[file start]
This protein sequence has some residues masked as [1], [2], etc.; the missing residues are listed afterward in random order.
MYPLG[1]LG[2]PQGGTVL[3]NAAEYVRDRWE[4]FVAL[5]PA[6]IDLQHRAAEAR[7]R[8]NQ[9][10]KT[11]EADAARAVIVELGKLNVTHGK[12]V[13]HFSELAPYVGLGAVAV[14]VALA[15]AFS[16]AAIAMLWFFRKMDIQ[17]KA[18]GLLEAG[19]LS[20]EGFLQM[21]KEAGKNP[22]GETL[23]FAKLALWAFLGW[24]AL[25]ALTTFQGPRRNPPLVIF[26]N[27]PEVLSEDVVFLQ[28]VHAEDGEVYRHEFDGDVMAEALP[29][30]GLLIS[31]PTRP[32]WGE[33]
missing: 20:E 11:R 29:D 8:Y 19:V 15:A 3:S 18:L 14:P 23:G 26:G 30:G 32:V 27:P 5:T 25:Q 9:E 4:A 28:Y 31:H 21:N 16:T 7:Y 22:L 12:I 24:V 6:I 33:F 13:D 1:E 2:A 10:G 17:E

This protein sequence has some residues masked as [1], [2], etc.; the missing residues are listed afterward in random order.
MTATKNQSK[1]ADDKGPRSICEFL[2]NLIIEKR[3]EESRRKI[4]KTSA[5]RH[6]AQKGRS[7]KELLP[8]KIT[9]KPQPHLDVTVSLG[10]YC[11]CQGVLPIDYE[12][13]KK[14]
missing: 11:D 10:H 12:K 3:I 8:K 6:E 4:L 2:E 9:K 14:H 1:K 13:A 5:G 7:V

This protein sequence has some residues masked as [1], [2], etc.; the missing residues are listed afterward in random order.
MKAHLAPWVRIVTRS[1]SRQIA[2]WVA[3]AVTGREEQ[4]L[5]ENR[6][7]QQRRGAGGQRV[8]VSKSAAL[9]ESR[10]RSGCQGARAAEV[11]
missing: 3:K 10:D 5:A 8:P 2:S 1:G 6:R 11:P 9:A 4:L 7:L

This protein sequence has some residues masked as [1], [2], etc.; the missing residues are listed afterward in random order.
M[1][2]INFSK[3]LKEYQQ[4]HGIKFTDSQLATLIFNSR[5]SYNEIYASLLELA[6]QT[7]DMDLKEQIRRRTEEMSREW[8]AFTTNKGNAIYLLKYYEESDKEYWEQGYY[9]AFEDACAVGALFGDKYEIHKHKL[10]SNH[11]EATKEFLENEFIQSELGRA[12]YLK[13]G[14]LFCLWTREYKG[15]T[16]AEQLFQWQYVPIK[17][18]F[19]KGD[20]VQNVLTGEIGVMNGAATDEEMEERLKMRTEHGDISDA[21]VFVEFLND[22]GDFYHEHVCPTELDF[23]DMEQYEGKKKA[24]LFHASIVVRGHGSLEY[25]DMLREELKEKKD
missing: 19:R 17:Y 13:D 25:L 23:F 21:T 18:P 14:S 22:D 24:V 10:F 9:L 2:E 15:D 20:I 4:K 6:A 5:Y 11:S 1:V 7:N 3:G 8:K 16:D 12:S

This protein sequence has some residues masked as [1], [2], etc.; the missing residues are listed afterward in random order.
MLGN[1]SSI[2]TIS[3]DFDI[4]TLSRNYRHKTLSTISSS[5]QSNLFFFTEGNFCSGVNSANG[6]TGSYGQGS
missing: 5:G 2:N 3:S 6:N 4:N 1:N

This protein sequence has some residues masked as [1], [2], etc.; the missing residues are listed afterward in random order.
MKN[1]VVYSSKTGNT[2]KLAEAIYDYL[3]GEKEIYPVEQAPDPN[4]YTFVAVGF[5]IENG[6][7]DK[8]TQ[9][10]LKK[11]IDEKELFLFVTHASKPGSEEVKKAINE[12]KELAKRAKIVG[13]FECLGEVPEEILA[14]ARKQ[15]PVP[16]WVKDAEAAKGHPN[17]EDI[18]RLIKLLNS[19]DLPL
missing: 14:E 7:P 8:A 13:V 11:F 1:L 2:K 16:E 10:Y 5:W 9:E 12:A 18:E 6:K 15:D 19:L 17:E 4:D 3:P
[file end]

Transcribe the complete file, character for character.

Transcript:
This protein sequence has some residues masked as [1], [2], etc.; the missing residues are listed afterward in random order.
MYPLG[1]LG[2]PQGGTVL[3]NAAEYVRDRWE[4]FVAL[5]PA[6]IDLQHRAAEAR[7]R[8]NQ[9][10]KT[11]EADAARAVIVELGKLNVTHGK[12]V[13]HFSELAPYVGLGAVAV[14]VALA[15]AFS[16]AAIAMLWFFRKMDIQ[17]KA[18]GLLEAG[19]LS[20]EGFLQM[21]KEAGKNP[22]GETL[23]FAKLALWAFLGW[24]AL[25]ALTTFQGPRRNPPLVIF[26]N[27]PEVLSEDVVFLQ[28]VHAEDGEVYRHEFDGDVMAEALP[29][30]GLLIS[31]PTRP[32]WGE[33]
missing: 20:E 11:R 29:D 8:Y 19:V 15:A 3:S 18:L 14:P 23:G 26:G 30:G 32:V 27:P 5:T 25:Q 9:E 4:A 28:Y 31:H 21:N 16:T 7:Y 22:L 12:I 24:V 6:I 33:F 13:D 1:E 2:A 10:G 17:E

This protein sequence has some residues masked as [1], [2], etc.; the missing residues are listed afterward in random order.
MTATKNQSK[1]ADDKGPRSICEFL[2]NLIIEKR[3]EESRRKI[4]KTSA[5]RH[6]AQKGRS[7]KELLP[8]KIT[9]KPQPHLDVTVSLG[10]YC[11]CQGVLPIDYE[12][13]KK[14]
missing: 11:D 10:H 12:K 3:I 8:K 6:E 4:L 2:E 9:K 14:H 1:K 13:A 5:G 7:V

This protein sequence has some residues masked as [1], [2], etc.; the missing residues are listed afterward in random order.
MKAHLAPWVRIVTRS[1]SRQIA[2]WVA[3]AVTGREEQ[4]L[5]ENR[6][7]QQRRGAGGQRV[8]VSKSAAL[9]ESR[10]RSGCQGARAAEV[11]
missing: 3:K 10:D 5:A 8:P 2:S 1:G 6:R 11:P 9:A 4:L 7:L

This protein sequence has some residues masked as [1], [2], etc.; the missing residues are listed afterward in random order.
M[1][2]INFSK[3]LKEYQQ[4]HGIKFTDSQLATLIFNSR[5]SYNEIYASLLELA[6]QT[7]DMDLKEQIRRRTEEMSREW[8]AFTTNKGNAIYLLKYYEESDKEYWEQGYY[9]AFEDACAVGALFGDKYEIHKHKL[10]SNH[11]EATKEFLENEFIQSELGRA[12]YLK[13]G[14]LFCLWTREYKG[15]T[16]AEQLFQWQYVPIK[17][18]F[19]KGD[20]VQNVLTGEIGVMNGAATDEEMEERLKMRTEHGDISDA[21]VFVEFLND[22]GDFYHEHVCPTELDF[23]DMEQYEGKKKA[24]LFHASIVVRGHGSLEY[25]DMLREELKEKKD
missing: 19:R 17:Y 13:D 25:L 23:F 21:T 18:P 14:S 22:D 24:V 10:F 9:L 2:E 15:D 20:I 4:K 6:A 5:Y 11:S 1:V 7:N 3:G 8:K 16:D 12:S

This protein sequence has some residues masked as [1], [2], etc.; the missing residues are listed afterward in random order.
MLGN[1]SSI[2]TIS[3]DFDI[4]TLSRNYRHKTLSTISSS[5]QSNLFFFTEGNFCSGVNSANG[6]TGSYGQGS
missing: 5:G 2:N 3:S 6:N 4:N 1:N

This protein sequence has some residues masked as [1], [2], etc.; the missing residues are listed afterward in random order.
MKN[1]VVYSSKTGNT[2]KLAEAIYDYL[3]GEKEIYPVEQAPDPN[4]YTFVAVGF[5]IENG[6][7]DK[8]TQ[9][10]LKK[11]IDEKELFLFVTHASKPGSEEVKKAINE[12]KELAKRAKIVG[13]FECLGEVPEEILA[14]ARKQ[15]PVP[16]WVKDAEAAKGHPN[17]EDI[18]RLIKLLNS[19]DLPL
missing: 14:E 7:P 8:A 13:V 11:F 1:L 2:K 16:E 10:Y 5:W 9:E 12:A 18:E 6:K 15:D 19:L 17:E 4:D 3:P